Here is an example of an effective one page business plan example by Xero.
Figure 1 - One page business plan example - Source: Fundera.com
Notice the use of graphics and color?
Anything that will make your business plan more palatable and engaging is a valuable inclusion.
If you can summarize copious amounts of information with a single graphic. Your readers will greatly appreciate it.
Writing your value proposition
You set the scene of your business plan by opening with your value proposition.
Think of it as your elevator pitch: a concise summary of your business offering.
The secret to crafting an effective value proposition is to be crystal clear and straight to the point about what your business does without using jargon or pointless buzzwords.
Here's an exercise you can do to help you create the perfect value proposition.
Open up an Excel spreadsheet or Google sheets.
Label the first column as “Problem” and the second column as “Solution”
Work your way down each row listing all of the problems your customers face and the respective solutions you offer.
Here's an example of list we started populating for the Smart Watch:
To give you an idea of the standard you should strive for, let’s take a look at an example of a great value proposition by Uber:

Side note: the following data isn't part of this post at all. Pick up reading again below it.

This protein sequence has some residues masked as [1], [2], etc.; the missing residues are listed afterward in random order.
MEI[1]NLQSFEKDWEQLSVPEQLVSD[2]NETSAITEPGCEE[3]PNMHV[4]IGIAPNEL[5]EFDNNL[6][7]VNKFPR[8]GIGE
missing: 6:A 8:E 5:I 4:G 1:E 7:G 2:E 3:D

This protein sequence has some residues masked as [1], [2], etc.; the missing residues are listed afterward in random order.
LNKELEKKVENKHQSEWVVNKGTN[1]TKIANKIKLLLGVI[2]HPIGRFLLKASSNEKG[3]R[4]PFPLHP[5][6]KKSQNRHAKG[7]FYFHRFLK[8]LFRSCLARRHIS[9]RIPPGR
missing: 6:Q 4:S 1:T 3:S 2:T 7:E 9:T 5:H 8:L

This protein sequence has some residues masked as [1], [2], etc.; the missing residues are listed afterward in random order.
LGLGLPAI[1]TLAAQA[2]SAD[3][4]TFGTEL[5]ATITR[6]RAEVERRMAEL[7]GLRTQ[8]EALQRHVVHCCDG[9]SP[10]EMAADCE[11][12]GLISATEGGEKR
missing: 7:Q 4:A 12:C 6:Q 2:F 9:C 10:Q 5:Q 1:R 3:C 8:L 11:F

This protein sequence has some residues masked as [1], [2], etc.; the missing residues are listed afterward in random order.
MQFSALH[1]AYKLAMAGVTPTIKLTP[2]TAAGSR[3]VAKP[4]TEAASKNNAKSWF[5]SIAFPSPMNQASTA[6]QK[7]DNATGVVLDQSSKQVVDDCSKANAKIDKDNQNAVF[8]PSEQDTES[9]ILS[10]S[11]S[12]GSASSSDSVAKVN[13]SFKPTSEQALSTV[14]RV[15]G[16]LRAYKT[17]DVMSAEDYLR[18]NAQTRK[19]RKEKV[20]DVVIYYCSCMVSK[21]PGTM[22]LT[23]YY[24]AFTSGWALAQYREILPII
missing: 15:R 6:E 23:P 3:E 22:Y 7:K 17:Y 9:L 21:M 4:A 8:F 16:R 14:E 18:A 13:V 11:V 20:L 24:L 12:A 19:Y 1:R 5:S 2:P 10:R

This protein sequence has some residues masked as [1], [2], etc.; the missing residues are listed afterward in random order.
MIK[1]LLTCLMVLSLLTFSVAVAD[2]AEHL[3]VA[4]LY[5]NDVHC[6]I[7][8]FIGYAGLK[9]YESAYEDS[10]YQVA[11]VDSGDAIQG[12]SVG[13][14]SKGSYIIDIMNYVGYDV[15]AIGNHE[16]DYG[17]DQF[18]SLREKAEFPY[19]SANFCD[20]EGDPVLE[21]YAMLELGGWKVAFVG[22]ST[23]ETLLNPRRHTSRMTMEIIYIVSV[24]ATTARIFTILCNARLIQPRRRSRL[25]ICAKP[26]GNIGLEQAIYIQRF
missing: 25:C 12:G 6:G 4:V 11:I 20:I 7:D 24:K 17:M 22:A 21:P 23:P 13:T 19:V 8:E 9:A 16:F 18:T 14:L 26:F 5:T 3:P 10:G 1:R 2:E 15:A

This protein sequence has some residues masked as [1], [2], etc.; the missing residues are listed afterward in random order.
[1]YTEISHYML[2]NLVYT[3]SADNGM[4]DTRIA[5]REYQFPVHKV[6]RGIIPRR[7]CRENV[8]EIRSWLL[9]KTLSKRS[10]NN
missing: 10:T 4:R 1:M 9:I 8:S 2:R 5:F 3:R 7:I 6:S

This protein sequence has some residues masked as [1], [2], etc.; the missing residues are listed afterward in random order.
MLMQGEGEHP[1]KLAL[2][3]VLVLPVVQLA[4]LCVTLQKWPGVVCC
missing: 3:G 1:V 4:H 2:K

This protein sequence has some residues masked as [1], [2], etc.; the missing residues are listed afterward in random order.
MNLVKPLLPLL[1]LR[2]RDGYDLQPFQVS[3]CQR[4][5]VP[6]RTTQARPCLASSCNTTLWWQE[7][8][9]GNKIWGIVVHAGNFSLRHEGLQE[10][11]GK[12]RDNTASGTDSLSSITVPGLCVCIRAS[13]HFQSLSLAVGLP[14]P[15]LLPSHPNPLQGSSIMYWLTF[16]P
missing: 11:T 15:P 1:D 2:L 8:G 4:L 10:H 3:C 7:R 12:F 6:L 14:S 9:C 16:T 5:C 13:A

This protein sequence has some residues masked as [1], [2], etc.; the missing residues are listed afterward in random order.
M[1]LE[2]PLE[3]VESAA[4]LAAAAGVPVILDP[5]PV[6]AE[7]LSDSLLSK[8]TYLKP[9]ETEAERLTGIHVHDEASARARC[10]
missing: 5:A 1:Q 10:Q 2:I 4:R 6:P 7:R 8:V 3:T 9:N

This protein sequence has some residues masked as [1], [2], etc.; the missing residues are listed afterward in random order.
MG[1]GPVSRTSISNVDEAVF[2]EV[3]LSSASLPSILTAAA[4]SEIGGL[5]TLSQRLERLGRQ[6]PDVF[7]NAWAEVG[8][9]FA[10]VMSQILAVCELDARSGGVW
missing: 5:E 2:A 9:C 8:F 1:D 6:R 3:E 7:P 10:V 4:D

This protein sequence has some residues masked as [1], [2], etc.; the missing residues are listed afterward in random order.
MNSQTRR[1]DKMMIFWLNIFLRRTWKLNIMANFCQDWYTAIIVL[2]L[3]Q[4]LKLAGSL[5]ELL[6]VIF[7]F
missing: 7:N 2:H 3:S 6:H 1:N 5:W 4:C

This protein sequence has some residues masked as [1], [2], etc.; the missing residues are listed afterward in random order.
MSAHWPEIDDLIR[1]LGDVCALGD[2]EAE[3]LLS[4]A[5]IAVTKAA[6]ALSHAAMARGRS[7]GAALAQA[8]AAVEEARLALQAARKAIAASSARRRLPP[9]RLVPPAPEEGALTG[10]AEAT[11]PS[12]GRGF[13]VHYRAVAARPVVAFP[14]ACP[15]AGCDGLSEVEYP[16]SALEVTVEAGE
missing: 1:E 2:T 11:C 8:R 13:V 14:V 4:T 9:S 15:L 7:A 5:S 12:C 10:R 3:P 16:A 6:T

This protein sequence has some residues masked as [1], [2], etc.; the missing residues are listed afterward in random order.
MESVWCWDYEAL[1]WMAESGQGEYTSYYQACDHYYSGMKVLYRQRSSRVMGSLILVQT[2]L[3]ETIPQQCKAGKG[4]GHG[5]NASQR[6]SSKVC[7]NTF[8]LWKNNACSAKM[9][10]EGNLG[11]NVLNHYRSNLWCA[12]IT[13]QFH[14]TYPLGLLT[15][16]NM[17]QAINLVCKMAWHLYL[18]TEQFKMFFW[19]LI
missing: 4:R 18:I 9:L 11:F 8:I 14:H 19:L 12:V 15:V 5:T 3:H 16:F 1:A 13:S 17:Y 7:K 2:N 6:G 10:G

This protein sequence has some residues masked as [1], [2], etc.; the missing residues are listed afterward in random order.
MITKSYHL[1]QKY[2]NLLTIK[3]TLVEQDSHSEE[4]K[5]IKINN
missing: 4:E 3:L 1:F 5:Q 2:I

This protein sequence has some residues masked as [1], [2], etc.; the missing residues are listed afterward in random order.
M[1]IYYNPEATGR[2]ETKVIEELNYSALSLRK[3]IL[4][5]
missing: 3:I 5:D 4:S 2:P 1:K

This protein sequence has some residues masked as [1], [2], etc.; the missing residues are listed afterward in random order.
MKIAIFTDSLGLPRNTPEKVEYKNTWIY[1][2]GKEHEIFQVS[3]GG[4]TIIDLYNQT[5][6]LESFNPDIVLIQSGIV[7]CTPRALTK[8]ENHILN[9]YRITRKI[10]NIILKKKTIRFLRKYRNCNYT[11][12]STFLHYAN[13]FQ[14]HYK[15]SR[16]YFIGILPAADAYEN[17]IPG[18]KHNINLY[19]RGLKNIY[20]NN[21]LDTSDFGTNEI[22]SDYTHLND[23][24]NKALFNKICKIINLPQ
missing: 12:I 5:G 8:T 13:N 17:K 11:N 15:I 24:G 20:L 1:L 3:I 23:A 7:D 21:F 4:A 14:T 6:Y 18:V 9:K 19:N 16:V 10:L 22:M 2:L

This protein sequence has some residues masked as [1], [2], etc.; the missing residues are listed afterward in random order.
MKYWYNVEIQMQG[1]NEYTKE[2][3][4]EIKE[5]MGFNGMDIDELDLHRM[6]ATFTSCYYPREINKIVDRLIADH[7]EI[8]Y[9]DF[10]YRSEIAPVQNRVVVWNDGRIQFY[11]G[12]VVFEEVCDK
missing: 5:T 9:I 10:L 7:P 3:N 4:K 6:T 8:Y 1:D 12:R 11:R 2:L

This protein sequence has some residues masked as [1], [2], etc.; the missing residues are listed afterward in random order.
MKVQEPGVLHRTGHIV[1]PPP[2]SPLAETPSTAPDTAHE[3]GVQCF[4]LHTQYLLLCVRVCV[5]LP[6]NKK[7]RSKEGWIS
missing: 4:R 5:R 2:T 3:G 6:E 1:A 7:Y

“Tap the app, get a ride.
Uber is the smartest way to get around. One tap and a car comes directly to you and your driver knows exactly where to go. And payment is completely cashless”
By unravelling this value proposition we can identify the primary pain points Uber endeavours to resolve.
Pain point 1: Hailing down a taxis is a frustratingly lengthy process.
Solution: “...One tap and the car comes directly to you...”
Unlike conventional taxi services, the Uber platform makes ordering a ride almost effortless
This line also brilliantly identifies the Uber platform as a mobile application since only a ‘tap’ is required to operate it.
Pain point 2: Passengers need to keep describing their destination to taxi drivers, every time they enter the cab.
Solution: Uber’s application notifies drivers instantly about where the passenger would like to go.
Pain point 3: Paying with cash is time consuming and inconvenient.
Solution: Payment is cashless via the Uber app.
All of this information was compressed into a little over 3 lines of text!
It will take some time for you to craft the perfect value proposition, so you'll need to polish up quite a few drafts before your final shiny version is ready.
It will be perfect once anyone that hears it instantly understands what your business does and how you help your customers.
Writing a customer persona
Some business plans include a customer persona chapter while others choose to reflect these details in the “target market” chapter.
A customer persona profile maps out all of the different characteristics of your ideal customer.